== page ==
But if Peace was incomparably the better craftsman, Brodie was the prettier gentleman. Peace would not have permitted Brodie to drive his pony-trap the length of Evelina Road. But Brodie, in revenge, would have cut Peace had he met him in the Corn-market. The one was a sombre savage, the other a jovial comrade, and it was a witty freak of fortune that impelled both to follow the same trade. And thus you arrive at another point of difference. The Englishman had no intelligence of life's amenity. He knew naught of costume: clothes were the limit of his ambition. Dressed always for work, he was like the caterpillar which assumes the green of the leaf, wherein it hides: he wore only such duds as should attract the smallest notice, and separate him as far as might be from his business. But the Scot was as fine a dandy as ever took (haphazard) to the cracking of kens. If his refinement permitted no excess of splendour, he went ever gloriously and appropriately apparelled. He was well-mannered, cultured, with scarce a touch of provincialism to mar his gay demeanour: whereas Peace knew little enough outside the practice of burglary, and the proper handling of the revolver.
Our Charles, for example, could neither spell nor write; he dissembled his low origin with the utmost difficulty, and at the best was plastered over (when not at work) with the parochialism of the suburbs. So far the contrast is complete; and even in their similarities there is an evident difference. Each led a double life; but while Brodie was most himself among his own kind, the real Peace was to be found not fiddle-scraping in Evelina Road but marking down policemen in the dusky byways of Blackheath. Brodie's grandeur was natural to him; Peace's respectability, so far as it transcended the man's origin, was a cloak of villainy.
Each, again, was an inventor, and while the more innocent Brodie designed a gallows, the more hardened Peace would have gained notoriety by the raising of wrecks and the patronage of Mr. Plimsoll. And since both preserved a certain courage to the end, since both died on the scaffold as becomes a man, the contrast is once more characteristic. Brodie's cynicism is a fine foil to the piety of Peace; and while each end was natural after its own fashion, there is none who will deny to the Scot the finer sense of fitness. Nor did any step in their career explain more clearly the difference in their temperament than their definitions of the gallows. For Peace it is `a short cut to Heaven'; for Brodie it is `a leap in the dark.' Again the Scot has the advantage. Again you reflect that, if Peace is the most accomplished Classic among the housebreakers, the Deacon is the merriest companion who ever climbed the gallows by the shoulders of the incomparable Macheath.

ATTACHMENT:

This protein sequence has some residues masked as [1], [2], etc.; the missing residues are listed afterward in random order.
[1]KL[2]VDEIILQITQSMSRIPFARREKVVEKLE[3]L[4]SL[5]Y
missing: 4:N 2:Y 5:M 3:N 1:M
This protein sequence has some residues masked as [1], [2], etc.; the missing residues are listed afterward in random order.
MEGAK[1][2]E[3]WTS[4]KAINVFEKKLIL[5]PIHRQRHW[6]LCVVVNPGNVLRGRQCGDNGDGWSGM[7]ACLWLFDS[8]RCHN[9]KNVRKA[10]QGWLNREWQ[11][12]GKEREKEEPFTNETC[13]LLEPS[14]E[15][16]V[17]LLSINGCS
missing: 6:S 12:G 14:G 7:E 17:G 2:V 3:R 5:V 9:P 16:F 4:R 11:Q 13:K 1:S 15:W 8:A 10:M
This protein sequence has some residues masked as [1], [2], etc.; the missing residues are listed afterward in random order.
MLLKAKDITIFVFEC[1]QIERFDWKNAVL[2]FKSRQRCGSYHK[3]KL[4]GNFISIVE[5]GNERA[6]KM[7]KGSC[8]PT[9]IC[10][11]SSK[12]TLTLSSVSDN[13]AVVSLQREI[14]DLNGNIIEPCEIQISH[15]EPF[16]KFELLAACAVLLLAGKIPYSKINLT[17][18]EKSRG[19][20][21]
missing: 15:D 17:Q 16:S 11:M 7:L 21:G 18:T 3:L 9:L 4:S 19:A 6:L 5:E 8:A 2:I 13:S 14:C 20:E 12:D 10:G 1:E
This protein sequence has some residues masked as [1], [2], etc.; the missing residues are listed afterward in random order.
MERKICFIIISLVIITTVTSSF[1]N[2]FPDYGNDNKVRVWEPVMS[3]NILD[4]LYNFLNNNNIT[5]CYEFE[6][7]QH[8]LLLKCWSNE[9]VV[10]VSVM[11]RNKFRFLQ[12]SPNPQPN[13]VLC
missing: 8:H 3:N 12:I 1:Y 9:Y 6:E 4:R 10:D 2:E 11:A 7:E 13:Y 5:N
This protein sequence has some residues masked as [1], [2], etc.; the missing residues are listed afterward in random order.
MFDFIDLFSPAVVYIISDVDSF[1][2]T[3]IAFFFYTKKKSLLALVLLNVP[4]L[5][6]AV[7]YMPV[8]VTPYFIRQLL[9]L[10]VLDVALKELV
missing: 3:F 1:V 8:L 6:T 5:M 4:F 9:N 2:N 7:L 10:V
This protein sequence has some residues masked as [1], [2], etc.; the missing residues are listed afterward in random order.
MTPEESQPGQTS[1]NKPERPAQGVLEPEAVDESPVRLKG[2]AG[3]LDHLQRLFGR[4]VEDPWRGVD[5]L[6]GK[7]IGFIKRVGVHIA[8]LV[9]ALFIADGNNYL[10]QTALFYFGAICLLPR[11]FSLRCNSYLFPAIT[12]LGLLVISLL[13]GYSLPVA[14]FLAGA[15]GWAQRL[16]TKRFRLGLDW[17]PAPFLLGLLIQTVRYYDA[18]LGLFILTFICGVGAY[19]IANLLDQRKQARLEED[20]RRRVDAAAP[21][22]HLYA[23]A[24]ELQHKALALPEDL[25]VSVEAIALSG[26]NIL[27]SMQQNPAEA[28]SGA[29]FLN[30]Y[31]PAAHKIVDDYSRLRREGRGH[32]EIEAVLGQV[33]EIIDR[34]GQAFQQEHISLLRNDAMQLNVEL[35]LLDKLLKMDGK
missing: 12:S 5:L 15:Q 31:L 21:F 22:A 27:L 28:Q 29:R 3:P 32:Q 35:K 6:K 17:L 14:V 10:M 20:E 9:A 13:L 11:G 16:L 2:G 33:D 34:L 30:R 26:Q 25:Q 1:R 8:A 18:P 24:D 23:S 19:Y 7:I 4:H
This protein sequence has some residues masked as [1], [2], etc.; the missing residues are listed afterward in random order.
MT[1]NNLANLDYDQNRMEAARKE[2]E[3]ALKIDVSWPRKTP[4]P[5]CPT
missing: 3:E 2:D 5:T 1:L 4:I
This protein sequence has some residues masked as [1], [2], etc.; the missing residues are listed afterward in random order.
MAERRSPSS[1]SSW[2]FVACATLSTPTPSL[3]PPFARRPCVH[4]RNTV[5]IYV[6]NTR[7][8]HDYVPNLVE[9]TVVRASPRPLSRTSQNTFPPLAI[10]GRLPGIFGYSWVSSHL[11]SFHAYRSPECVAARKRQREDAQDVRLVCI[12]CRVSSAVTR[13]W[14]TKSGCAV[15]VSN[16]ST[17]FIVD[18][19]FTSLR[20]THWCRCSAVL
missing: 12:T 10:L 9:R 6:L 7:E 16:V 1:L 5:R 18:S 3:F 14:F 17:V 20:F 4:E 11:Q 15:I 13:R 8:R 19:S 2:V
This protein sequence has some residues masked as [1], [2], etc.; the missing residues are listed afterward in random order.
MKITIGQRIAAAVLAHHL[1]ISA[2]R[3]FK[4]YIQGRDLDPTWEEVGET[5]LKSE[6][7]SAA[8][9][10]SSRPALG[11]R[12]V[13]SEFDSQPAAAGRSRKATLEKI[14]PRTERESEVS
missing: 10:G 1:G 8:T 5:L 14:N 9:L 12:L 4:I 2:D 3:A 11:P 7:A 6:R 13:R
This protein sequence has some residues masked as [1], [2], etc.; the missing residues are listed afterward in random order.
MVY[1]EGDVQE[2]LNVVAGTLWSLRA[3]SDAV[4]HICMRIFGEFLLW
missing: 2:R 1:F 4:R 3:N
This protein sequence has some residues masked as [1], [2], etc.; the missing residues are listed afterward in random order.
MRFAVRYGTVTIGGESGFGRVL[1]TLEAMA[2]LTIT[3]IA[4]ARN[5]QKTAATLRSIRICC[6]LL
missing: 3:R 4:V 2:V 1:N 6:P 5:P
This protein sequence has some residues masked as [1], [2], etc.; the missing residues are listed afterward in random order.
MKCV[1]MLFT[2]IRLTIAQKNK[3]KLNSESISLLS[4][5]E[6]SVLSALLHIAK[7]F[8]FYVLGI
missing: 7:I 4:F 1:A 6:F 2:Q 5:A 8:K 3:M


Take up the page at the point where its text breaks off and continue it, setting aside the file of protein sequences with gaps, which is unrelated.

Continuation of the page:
He was born of parents who were certainly poor, and possibly honest, at Ass
Meanwhile his cunning protected him, and even if the gaze of suspicion fell upon him he contrived his orgies with so neat a discretion that the Church, which is not wont to expose her malefactors, preserved a timid and an innocent silence. The Abb
And while his conduct at Laval was unimpeachable, he always proved a nice susceptibility in his return. A cab carried him within a discreet distance of his home, whence, having exchanged the grey for the more sober black, he would tramp on foot, and thus creep in tranquil and unobserved. But simple as it is to enjoy, enjoyment must still be purchased, and the Abb
His first victim was the widow Bourdais, who pursued the honest calling of a florist at Laval. Already the curate was on those terms of intimacy which unite the robber with the robbed; for some months earlier he had imposed a forced loan of sixty francs upon his victim. But on the 15th of July 1893, he left Entrammes, resolved upon a serious measure. The black valise was in his hand, as he set forth upon the arid, windy road. Before he reached Laval he had made the accustomed transformation, and it was no priest, but a layman, doucely dressed in grey, that awaited Mme. Bourdais' return from the flower-market. He entered the shop with the coolness of a friend, and retreated to the door of the parlour when two girls came to make a purchase. No sooner had the widow joined him than he cut her throat, and, with the ferocity of the beast who loves blood as well as plunder, inflicted some forty wounds upon her withered frame. His escape was simple and dignified; he called the cabman, who knew him well, and who knew, moreover, what was required of him; and the priest was snugly in bed, though perhaps exhausted with blood and pleasure, when the news of the murder followed him to his village.